(K. Brent Tomer),
AMERICAN politics reached one of its quadrennial high points this month, as the two major parties met to nominate their candidates for president. Amid the hoo-hah, one word was curiously in abeyance. “Liberalism” is disappearing in America—and elsewhere.
Once “liberalism” was the proud banner of the Democrats—and the bogeyman of Republicans. Pat Buchanan, an insurgent Republican conservative, declared a “cultural war” against “liberals and radicals” in a rousing convention speech in 1992. Frank Luntz, a Republican consultant, advised Republicans to use words like “liberal”, “sick”, “corrupt” and “traitors” together, to tarnish the Democrats.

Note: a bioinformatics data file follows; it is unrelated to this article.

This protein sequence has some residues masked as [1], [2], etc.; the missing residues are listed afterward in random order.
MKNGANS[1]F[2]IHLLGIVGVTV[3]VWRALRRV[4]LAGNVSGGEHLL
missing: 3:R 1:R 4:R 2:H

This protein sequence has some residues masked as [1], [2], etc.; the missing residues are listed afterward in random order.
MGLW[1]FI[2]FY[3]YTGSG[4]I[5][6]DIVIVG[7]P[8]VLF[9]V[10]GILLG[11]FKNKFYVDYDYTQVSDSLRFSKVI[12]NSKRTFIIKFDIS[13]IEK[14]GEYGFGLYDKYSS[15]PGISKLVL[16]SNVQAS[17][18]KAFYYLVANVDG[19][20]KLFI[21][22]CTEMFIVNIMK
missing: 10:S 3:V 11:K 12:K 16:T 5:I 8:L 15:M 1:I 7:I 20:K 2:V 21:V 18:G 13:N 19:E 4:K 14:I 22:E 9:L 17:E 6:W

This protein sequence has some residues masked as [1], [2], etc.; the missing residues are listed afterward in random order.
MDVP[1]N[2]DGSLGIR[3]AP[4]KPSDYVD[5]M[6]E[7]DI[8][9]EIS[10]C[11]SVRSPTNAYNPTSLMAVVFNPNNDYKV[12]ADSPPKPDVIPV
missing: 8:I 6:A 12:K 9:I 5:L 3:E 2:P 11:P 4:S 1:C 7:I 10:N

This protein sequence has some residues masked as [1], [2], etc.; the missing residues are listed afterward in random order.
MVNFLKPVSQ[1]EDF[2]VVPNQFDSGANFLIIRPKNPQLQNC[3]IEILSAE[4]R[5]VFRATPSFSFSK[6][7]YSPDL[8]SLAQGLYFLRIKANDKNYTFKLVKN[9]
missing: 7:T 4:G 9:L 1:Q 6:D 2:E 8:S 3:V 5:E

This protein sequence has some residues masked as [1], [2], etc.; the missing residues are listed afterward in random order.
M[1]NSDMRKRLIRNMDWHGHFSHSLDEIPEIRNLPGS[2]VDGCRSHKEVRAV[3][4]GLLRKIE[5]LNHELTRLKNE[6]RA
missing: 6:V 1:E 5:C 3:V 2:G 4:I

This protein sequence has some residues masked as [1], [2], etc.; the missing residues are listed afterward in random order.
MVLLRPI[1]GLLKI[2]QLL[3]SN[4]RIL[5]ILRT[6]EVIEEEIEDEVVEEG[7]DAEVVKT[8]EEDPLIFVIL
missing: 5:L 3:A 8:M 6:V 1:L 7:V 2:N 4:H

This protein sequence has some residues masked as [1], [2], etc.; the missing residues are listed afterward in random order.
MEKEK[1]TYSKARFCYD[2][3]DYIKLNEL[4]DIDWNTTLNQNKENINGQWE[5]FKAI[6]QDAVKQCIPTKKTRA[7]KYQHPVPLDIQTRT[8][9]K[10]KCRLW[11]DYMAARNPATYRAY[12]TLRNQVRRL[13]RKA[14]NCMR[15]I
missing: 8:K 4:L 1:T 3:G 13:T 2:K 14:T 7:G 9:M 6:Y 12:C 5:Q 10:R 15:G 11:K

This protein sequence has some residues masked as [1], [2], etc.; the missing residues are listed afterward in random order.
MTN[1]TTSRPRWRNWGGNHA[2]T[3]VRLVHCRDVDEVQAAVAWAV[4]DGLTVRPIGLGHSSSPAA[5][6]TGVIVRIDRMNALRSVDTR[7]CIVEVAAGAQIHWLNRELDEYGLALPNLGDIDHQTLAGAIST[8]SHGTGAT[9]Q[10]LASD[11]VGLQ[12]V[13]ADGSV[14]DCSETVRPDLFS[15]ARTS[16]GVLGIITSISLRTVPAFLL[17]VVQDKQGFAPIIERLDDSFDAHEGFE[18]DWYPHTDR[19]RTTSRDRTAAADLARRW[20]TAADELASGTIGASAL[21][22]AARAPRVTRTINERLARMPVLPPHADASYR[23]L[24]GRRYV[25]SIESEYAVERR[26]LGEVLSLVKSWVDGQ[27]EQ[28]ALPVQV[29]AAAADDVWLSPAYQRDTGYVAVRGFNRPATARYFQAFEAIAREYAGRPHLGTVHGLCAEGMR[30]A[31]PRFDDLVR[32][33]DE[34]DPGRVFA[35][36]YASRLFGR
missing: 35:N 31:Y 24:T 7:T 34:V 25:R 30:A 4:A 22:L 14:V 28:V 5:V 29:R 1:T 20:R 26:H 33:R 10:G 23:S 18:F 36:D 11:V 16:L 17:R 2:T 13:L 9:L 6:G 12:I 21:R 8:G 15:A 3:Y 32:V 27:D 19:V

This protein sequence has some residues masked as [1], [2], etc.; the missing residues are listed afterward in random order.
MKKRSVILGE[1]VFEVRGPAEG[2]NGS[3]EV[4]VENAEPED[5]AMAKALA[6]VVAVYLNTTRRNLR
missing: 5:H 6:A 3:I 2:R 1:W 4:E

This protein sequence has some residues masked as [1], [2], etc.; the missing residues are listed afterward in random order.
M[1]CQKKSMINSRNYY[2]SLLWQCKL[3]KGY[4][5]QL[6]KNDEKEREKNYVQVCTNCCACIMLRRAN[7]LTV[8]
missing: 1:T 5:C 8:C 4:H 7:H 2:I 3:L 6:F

Older liberals still embrace the term: Paul Krugman, an economist, blogs for the New York Times under the banner “The Conscience of a Liberal”, and Thomas Frank has written a book called “Listen, Liberal” chiding Democrats for losing sight of the working class. But the young American left increasingly prefers a different label. When Hillary Clinton introduced Tim Kaine, her choice for vice-president, in an e-mail, she knew the word eager…Continue reading